It seemed like a busy morning which seems impossible as there was absolutely nothing to achieve. The clocks springing forward an hour probably contributed to the time whizzing by so quickly.
I’ve been determined to do something with the sorrel that has been looking amazing in the garden for about 2 weeks now so decided to make sorrel soup for lunch.
To be honest I wasn’t sold on it and while Nigel said he thought it was delicious, he did say ‘it’s not for everyone’ so I’m not giving you the recipe! Sorrel is a bit like spinach but has an intense lemony flavour. It’s great made into a sauce served alongside a piece of salmon. Let’s say that in a soup it has a particular flavour.
I made some rosemary, parmesan and garlic biscuits/buns/scones to go with it. Now, they were delicious. Not really a biscuit, sort of between a bun and a scone. I think the language used to describe them depends upon your origin. Soft and savoury, we enjoyed one each and I’ve frozen the rest to bring out with some soup that I do like another time!
To make those I mixed 2 cups of plain all purpose flour with 1 tablespoon of baking power, 2 tablespoons of granulated sugar, half a teaspoon of garlic powder, three quarters of a teaspoon of salt, half a cup of finely grated Parmesan, quarter of a cup of finely chopped fresh rosemary and 75g of cold unsalted butter cut into tiny cubes.
I squished the butter using the back of a fork until the mix resembled a coarse oatmeal style mix and then added one and a half cups of 50% cream, 50% milk (half and half in the US).
I quickly brought that together to form a very wet dough and then on a very floury surface I dropped spoonfuls of the mix onto the flour, coated them so I could very gently form them into balls and popped them into a greased tin.
After brushing with melted butter that went into the oven on 240°C for 8 minutes and then after lowering the temperature to 205°C for another 12 or so minutes until risen and golden.
They were delicious but I’m asking myself why the need for the sugar in the recipe. Next time I’ll leave it out. The recipe came from Baker by Nature.
I caught up with a very old school friend who lives in Switzerland over a coffee. It’s reassuring to swap stories. We updated each other on our families and situations and wished each other the best.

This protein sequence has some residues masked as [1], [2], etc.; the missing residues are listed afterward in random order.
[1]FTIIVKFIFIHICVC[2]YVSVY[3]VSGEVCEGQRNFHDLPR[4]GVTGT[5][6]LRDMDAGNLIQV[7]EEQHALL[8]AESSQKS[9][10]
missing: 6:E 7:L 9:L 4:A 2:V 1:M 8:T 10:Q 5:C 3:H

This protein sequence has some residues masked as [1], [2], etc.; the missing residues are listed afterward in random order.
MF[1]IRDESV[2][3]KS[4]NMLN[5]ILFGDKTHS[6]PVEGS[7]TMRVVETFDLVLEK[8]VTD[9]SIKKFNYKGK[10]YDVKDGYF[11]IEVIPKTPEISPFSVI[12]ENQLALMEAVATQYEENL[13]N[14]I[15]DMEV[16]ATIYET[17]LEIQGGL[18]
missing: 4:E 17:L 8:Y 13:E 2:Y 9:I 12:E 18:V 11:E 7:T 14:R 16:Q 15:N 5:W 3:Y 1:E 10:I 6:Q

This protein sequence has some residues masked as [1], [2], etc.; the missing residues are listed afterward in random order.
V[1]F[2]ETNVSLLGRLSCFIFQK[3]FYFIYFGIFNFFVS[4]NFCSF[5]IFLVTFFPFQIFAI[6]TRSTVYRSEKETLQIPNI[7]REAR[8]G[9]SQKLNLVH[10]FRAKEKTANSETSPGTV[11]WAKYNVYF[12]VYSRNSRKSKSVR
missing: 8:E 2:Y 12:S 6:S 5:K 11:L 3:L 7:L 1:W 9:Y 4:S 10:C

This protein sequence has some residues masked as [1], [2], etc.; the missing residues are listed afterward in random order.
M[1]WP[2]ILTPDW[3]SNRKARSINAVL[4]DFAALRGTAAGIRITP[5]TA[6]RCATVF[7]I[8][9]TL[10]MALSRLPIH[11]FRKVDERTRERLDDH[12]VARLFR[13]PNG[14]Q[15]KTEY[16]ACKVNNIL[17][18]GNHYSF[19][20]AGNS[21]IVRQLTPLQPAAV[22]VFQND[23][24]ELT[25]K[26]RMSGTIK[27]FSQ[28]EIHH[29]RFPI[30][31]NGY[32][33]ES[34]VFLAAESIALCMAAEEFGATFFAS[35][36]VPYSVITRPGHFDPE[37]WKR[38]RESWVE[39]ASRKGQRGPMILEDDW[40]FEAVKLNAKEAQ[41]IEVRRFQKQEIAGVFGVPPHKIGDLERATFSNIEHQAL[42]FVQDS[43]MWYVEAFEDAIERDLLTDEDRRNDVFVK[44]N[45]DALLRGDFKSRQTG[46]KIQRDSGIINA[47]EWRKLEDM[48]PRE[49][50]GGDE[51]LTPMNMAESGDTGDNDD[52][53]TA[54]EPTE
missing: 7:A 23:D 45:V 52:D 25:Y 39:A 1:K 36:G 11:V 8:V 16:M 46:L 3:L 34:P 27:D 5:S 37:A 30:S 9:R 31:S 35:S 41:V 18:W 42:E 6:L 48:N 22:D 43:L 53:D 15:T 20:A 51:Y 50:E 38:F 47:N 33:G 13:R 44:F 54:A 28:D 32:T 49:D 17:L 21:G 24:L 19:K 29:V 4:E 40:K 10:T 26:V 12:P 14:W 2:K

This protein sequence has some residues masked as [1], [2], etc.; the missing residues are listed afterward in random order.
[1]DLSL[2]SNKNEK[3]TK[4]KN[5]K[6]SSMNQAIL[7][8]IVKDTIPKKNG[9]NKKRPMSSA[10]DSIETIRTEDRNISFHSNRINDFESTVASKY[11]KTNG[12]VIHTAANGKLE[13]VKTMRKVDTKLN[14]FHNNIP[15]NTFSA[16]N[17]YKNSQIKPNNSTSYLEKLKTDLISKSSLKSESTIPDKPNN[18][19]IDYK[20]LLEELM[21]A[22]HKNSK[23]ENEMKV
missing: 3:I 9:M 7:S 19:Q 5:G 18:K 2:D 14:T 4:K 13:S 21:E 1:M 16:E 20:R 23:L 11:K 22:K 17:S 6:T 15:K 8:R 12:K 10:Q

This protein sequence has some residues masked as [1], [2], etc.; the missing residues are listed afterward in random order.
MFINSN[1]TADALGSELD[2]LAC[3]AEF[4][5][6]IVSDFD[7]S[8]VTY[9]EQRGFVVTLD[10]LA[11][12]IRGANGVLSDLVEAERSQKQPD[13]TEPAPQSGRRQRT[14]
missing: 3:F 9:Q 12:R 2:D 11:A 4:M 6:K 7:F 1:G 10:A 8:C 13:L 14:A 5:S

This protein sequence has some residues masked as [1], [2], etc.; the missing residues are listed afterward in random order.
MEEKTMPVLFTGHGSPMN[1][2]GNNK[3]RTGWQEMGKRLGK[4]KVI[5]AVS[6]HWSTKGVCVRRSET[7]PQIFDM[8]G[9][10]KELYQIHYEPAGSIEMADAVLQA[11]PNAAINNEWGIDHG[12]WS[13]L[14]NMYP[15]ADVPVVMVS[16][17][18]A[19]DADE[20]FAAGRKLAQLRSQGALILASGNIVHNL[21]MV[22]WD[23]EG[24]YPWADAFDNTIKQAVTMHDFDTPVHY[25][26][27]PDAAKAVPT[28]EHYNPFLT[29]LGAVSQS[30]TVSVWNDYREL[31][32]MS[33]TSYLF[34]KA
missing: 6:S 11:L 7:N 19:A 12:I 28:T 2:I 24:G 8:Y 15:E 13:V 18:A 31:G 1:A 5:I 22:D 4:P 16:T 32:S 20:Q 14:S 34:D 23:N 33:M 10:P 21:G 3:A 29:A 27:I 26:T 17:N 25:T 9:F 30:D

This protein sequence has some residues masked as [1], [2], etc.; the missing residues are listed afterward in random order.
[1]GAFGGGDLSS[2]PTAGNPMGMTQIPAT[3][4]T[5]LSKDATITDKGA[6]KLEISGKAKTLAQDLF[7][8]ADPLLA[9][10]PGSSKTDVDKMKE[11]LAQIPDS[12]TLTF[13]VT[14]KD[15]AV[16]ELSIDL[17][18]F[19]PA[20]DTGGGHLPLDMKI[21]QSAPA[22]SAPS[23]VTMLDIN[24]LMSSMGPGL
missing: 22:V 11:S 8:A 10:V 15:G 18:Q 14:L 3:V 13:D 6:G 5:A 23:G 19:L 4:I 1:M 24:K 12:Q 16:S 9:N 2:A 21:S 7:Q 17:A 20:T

It’s a blowy miserable day here. Blustery and chilly. No walking in the vineyards today.
Worrying stories are coming in about local farmers struggling during the lock-down. You may know that this region of the Loire (Touraine) is very famous for its goat’s cheese. Sales of goat’s cheeses that are sold direct from the farm (ie not in the supermarkets so to individuals, restaurants, at the market etc) have dropped 75% since confinement began.
As markets have shut and people are reducing their shopping trips the impact upon small growers is immense. The famous St Maure de Touraine cheese has seen its sales fall by 70%. A typical artisanal producer would typically sell around 600 cheeses a week. This has dropped to 150 per week at the moment.
There are some good initiatives being developed to try and support local growers with on-line platforms grouping diverse products that can be delivered to your home although they are expensive and in this time of self preservation when everyone is wondering where they will be in six months time, belts are being tightened.
On a happier note Nigel decided to make a cocktail as an aperitif tonight. We enjoyed a Boulevardier (equal parts of bourbon, Campari and red vermouth) in front of the fire before a simple dinner of giant ravioli stuffed with mediterranean veggies and a fresh tomato sauce. The pasta came from the market in Amboise where there is a lovely stall selling a huge range of Italian produce.
Our wine of choice for the evening was Chateau du Petit Thouar’s Amiral 2015. A rich, robust, spicy wine that was great with the pasta.